Vail Simply Seasonal: ‘King of herbs’ enhances cooking, cocktails |

Vail Simply Seasonal: ‘King of herbs’ enhances cooking, cocktails

Sue Barham
Simply Seasonal
Vail, CO Colorado
Special to the Daily

VAIL, Colorado – Fresh tarragon is distinctive with its sweet, slightly licorice flavor. The French deem tarragon the ‘king of herbs’ as it is a signature addition to many of the sauces that form the foundation of their cuisine, including Bearnaise, rigavote, remoulade and tartare.

Combine tarragon with parsley, chives and chervil and you have the classic herb mix known as fines herbes. This aromatic blend enhances the delicate flavors of egg, chicken and fish. For the sophisticated palate, tarragon gently asserts itself in salad dressings and soups, sauces and aiolis. Experiment using a light hand, and you’ll find tarragon will give a depth of flavor to your favorite dishes.

Folklore abounds around the Dracunculus, its species name. Latin for dragon, the tarragon root was believed to cure bites from venomous creatures and mad dogs. The ancient Greeks used tarragon as a remedy for toothaches.

Unlike most other fresh herbs, tarragon becomes more mellow when dried. One way to preserve its fresh taste is by making flavored vinegar. “Tarragon vinegar is easy to make and a great condiment to have on hand,” said Jeremy Kittelson, executive chef at Restaurant Avondale. “Combine it with extra-virgin olive oil for a vinaigrette or deglaze a saute pan to start a sauce.”

Larkspur’s bar manager, Josh Stevenson, suggests another tasty use. “Make a simple syrup with fresh tarragon, water and sugar,” he said. “It will keep in the refrigerator for several weeks and you can experiment with other seasonal ingredients for creative cocktails.”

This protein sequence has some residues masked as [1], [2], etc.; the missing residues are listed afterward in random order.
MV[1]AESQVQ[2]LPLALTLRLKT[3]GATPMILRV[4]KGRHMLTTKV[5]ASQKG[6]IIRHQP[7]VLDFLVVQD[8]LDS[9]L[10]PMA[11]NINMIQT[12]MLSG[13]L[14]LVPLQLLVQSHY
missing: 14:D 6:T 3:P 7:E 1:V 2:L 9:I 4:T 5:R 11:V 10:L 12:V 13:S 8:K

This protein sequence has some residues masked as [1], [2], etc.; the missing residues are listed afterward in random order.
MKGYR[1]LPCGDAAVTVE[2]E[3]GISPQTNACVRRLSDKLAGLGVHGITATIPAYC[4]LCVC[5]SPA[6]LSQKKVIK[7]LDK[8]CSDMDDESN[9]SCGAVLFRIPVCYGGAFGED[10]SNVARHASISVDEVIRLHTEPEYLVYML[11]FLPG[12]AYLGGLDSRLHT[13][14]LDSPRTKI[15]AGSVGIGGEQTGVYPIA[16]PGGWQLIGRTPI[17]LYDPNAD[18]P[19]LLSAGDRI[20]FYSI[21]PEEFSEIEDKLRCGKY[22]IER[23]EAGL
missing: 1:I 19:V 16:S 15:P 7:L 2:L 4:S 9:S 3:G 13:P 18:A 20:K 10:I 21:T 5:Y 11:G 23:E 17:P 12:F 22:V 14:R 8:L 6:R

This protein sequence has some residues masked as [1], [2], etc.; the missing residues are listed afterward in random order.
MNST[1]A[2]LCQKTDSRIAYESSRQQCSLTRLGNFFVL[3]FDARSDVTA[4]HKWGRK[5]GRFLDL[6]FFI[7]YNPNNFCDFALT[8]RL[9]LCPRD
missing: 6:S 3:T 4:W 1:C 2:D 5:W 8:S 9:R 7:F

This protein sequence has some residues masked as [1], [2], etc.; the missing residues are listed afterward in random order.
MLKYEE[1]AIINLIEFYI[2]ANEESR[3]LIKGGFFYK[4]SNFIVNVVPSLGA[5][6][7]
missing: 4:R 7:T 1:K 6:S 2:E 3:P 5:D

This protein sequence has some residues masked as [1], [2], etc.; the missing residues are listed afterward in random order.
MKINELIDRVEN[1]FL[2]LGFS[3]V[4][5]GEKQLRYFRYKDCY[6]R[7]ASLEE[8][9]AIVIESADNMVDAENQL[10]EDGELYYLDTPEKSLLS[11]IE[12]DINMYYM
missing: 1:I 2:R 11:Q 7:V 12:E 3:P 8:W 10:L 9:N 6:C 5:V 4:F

Tarragon mustard chicken

4 boneless, skinless chicken breasts

1 Tablespoon butter

4 Tablespoons Dijon mustard

2 teaspoons honey

2 teaspoons minced fresh tarragon

Combine Dijon, honey, and tarragon in a bowl. If necessary, pound chicken breasts so all are equal thickness, about 1/2 inch. Saute chicken in butter for about 4 minutes per side. Top each chicken breast with a dollop of Dijon mixture. Cover and cook for about 4 to 6 minutes. Serves 4.

Tarragon chicken salad

2 cups chopped, cooked chicken

1/4 cup dried cranberries, chopped

1 stalk celery, chopped

1 teaspoon lemon juice

1/4 cup mayonnaise

1-2 Tablespoons fresh chopped tarragon

Salt and pepper to taste

Mix all of the ingredients together and refrigerate one hour to meld flavors. Adjust seasoning. Serve atop greens for a main dish salad or as a sandwich on your favorite bread. Serves 3 – 4.

Tarragon vinegar

3 1/2 cups high quality white wine vinegar

3 full stems fresh tarragon

Sterilize a clear glass bottle. Place the tarragon into the bottle. Bring vinegar to a boil and, using a funnel, pour into the bottle. Allow to cool completely. Cork tightly and let sit for two weeks.

Use the flavored vinegar in salad dressings, sauces or when marinating meats and fish.

Tarragon vinegar makes a thoughtful gift for friends who love to cook. Select a pretty bottle with a tight fitting lid, follow the technique here and attach a card with a recipe.

Strawberry Swiss swizzle

3 strawberries, quartered

1 ounce tarragon simple syrup

1 1/4 ounce Pyrat XO rum

3/4 ounce Cap Rock Gin

1 ounce lemon juice

Kubler Swiss (optional)

Make tarragon syrup by adding equal parts boiling water and sugar. Stir until sugar is dissolved, and quickly add three to five six inch sprigs of tarragon while the mixture is still hot. Let it steep for twenty minutes and then remove tarragon. Chill in the refrigerator.

Muddle strawberries in the bottom of a shaker. Add rum, gin, lemon juice and tarragon syrup to the shaker: Add ice and shake well. Strain into a collins glass filled with ice and top with sparkling water.

For a special touch, use an atomizer to quickly spritz with Kubler Swiss blanche style absinthe. This gives the drink a beautiful aroma, but doesn’t overpower the other flavors. Garnish with half a strawberry and a sprig of tarragon. Makes 1.

Sue Barham is the marketing director for Larkspur Restaurant and Restaurant Avondale. Larkspur, ( at the base of Vail Mountain, has been serving American Classics with a fresh interpretation since 1999. Avondale, ( opened in September 2008 in the Westin Riverfront Resort and Spa and features a West Coast-inspired, market-driven menu.

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